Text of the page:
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Erkki SALMENHAARA (1941-2002)
Toccata (1965) [12:43]
Intrada (1967) [7:52]
Prelude – Interlude – Postlude (1969) [11:02]
Canzona (1971) [8:52]
Ricercata (1977) [9:43]
Introduction and Toccata (1985) [6:20]
Jan Lehtola (organ)
rec. 2018, Turku Cathedral, Finland

Erkki Salmenhara was a leading figure, “one of the tentpoles” as Jan Lehtola’s booklet notes charmingly put it, in Finnish musical life in the second half of the 20th century, working as a critic, administrator and musicologist among other things as well as composing. A quick search though the MWI site shows recordings of symphonies, piano works and chamber music, so while his is not a household name there is clearly a good deal of respect for his output amongst musicians in the know.

The organ works have been recorded here in chronological order, and present something of an overview of Salmenhaara’s stylistic evolution. The organ only really took off in Finland as a medium for serious composers in the 1970s, but it was Salmenhaara’s preferred instrument in his youth, and so he was ahead of the game with his Toccata from 1965. The titles for these works don’t reflect their character in conventional terms, and the impressive, dense chord that opens this work opens the gates to a world of stately, monumental expression. Cast in three movements, it was originally composed as a single span, and this is reflected in music that has a glacial pace without somehow feeling too static. The influence of Ligeti is cited here, and it is also impossible not to hear some echoes of Messiaen though this is a side-effect in almost all contemporary organ music. Critics of the time spotted a lack of definition on the form of this work, and it does have a certain improvisatory quality which achieves greater clarity in the later works. There is however plenty of grand effect and some subtlety in the writing that keeps the listener engaged: “one of the fine points of dodecaphony is that the composer can feast on crusty surfaces and unresolved harmonies, keeping the listener constantly alert.”

Intrada was possibly a piece composed as a competition entry, but its origins are uncertain. It follows a similar idiom to the previous Toccata, balancing exploratory and transparent simplicity and a certain amount of counterpoint with craggy atonality, though there is a thematic quality both to the textures and musical gestures that lend this work a stretched but clear cohesion. Prelude – Interlude – Postlude takes us further towards Salmenhaara’s later more tonal style without actual resolution but with passages that spring from pedal tones and using intervals of parallel fourths and other tonal devices: “striving towards triadic tonality spiced with bitonal effects.” On a similar scale to the Toccata, the sonic pallet is also comparable, as is the slow feeling of inevitability about its development. The central Interlude sets up a strong atmosphere through its soft, ongoing accompaniments over which thematic and indeed melodic gestures and phrases make their own organic progress, and the impressive but brief final Postlude “unfurls a grand melody such as is not to be found in his other works for organ.”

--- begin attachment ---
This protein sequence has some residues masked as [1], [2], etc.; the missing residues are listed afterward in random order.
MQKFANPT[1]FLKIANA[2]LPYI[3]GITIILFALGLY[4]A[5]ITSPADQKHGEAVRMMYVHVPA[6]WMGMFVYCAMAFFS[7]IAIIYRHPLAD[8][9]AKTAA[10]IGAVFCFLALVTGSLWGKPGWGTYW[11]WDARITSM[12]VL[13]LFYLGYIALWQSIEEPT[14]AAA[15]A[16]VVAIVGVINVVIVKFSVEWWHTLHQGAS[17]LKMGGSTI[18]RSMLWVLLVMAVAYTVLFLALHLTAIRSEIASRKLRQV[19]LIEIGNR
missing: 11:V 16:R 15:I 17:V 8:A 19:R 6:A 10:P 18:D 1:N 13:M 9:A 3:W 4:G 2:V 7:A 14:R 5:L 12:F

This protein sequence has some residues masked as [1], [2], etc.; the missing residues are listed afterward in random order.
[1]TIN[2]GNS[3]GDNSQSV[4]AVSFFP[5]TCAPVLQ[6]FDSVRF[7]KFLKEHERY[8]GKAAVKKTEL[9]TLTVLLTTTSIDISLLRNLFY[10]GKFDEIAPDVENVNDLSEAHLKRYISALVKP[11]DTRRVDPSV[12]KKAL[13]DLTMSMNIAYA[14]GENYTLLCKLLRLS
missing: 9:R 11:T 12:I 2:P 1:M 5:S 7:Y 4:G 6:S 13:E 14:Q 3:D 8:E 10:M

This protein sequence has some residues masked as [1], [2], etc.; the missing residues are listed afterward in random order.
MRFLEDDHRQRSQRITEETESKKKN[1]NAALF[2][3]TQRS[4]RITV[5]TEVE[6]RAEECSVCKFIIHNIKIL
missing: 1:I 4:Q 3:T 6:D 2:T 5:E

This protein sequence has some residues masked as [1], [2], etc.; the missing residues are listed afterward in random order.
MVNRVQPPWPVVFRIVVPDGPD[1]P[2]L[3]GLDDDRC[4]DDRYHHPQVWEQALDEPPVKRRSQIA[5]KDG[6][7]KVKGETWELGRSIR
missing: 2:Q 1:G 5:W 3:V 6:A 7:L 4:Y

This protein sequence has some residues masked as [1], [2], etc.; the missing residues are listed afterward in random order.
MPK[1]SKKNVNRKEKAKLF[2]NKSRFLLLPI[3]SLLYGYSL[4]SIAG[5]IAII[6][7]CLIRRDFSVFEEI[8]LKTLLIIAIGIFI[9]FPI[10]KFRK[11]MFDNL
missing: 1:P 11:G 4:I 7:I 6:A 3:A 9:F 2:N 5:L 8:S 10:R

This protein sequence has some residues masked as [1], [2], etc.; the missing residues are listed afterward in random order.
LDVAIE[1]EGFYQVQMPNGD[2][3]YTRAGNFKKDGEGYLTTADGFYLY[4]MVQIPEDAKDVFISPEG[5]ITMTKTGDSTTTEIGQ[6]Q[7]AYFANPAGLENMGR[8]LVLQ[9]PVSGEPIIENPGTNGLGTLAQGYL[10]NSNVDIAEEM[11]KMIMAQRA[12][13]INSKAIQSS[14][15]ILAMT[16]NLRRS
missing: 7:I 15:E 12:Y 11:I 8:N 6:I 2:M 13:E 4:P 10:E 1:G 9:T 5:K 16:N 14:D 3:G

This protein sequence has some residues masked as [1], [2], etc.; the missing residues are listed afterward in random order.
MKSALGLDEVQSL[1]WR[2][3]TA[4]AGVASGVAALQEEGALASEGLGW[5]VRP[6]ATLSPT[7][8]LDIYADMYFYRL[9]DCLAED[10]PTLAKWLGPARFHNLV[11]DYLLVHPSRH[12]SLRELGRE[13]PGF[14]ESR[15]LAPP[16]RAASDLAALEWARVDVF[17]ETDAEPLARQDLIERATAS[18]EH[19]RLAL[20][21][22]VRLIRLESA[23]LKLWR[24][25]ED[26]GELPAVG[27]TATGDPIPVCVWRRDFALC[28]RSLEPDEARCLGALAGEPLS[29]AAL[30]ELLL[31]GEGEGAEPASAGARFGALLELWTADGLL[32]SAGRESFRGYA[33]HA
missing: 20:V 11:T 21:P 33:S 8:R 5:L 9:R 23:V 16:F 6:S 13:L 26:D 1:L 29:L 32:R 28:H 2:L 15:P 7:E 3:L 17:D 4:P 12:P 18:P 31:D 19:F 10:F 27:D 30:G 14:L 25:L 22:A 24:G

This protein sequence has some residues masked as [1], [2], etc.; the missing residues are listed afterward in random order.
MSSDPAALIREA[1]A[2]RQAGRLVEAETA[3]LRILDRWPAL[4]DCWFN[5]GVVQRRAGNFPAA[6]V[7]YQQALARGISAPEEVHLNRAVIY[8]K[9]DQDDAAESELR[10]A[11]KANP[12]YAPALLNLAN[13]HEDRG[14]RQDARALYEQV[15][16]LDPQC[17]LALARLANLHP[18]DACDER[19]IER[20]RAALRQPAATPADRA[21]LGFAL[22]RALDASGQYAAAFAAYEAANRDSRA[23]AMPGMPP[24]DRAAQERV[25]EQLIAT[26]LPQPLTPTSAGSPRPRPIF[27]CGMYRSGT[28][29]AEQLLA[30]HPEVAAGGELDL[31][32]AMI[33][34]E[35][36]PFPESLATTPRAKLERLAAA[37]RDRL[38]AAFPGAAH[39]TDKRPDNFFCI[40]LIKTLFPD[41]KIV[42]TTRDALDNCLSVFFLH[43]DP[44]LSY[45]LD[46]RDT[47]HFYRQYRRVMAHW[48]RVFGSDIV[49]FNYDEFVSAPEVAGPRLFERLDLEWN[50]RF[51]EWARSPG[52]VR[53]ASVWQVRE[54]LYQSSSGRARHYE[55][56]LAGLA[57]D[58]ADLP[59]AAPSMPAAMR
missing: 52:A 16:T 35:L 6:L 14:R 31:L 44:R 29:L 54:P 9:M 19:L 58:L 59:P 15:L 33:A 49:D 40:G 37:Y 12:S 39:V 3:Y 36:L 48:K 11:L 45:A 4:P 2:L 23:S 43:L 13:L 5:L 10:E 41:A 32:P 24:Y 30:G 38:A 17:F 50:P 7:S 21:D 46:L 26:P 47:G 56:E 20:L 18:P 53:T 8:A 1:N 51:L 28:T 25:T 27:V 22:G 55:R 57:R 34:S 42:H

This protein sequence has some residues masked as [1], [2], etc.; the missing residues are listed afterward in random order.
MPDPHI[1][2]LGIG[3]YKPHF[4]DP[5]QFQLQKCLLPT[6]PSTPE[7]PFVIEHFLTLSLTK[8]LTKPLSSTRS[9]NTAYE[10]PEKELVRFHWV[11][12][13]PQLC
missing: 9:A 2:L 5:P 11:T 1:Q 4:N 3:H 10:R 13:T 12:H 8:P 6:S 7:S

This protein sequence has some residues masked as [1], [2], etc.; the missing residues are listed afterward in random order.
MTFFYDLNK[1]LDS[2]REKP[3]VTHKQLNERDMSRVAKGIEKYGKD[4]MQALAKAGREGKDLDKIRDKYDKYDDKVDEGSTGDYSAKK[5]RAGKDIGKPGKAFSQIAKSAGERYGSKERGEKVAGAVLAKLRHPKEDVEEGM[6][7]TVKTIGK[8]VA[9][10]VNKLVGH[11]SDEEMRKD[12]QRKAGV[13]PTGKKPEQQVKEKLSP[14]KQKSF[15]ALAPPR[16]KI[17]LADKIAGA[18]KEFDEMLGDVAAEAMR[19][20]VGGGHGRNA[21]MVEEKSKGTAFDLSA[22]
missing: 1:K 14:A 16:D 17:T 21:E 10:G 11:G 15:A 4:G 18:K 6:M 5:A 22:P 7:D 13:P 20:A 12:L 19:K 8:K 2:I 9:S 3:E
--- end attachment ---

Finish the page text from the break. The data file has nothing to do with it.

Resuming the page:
Canzona falls into two sections, the opening sustained fifth interval in the pedal immediately creating a more concrete link with music of the past. Representing Salmanhaara’s move towards simpler means of musical expression, this is still slow-moving and reflective in character, but more translucent in texture. The sustained pedal releases into outward expanding harmonies over a stepwise moving minor-third theme taking us on a celestial stairway that becomes transformed in variations that proceed in triple time. The Ricercata was a competition entry that won third prize at the Lahti Organ Festival. This is a piece with relatively introverted expressiveness at its heart, though with dissonance at its opening and close. None of this music is horrendously demanding of the performer in a technical sense, as the single-day recording session would also seem to confirm, but Jan Lehtola musters plenty of expressive power here, for instance where Salmenhaara contrasts little church-like fragments cheek by jowl with more forceful modernity. The final Introduction and Toccata brings us up to 1985 and Salmenhaara’s last work for organ. Again monumental in character, there is an inner harmonic life to this piece that makes it more directly appealing, though its expressive nature is still somewhat Gothic and forbidding. The final Toccata is like a window opening on everything that has gone before – a flowing two-minute climactic chase towards a concluding cadence that closes that gate for the last time.

This is a well-recorded and fine collection of organ works by an important name in 20th century Finnish music. I’ve had a hunt around and found an alternative Prelude-Interlude-Postlude on the Finlandia label but there’s not much else in the catalogue, and nothing that would beat this release for quality. The organ used is a fine instrument from 1980 by Veikko Virtanen Oy which seems perfect for this music, the acoustic of Turku Cathedral being spacious without being swampy. The slow character of much of the music makes it a good idea to dip in perhaps rather than go for a full sitting, but this depends on your own tastes and mood. I’ve enjoyed discovering these works, and have already gainfully started exploring Salmenhaara’s orchestral output as a result.

Dominy Clements

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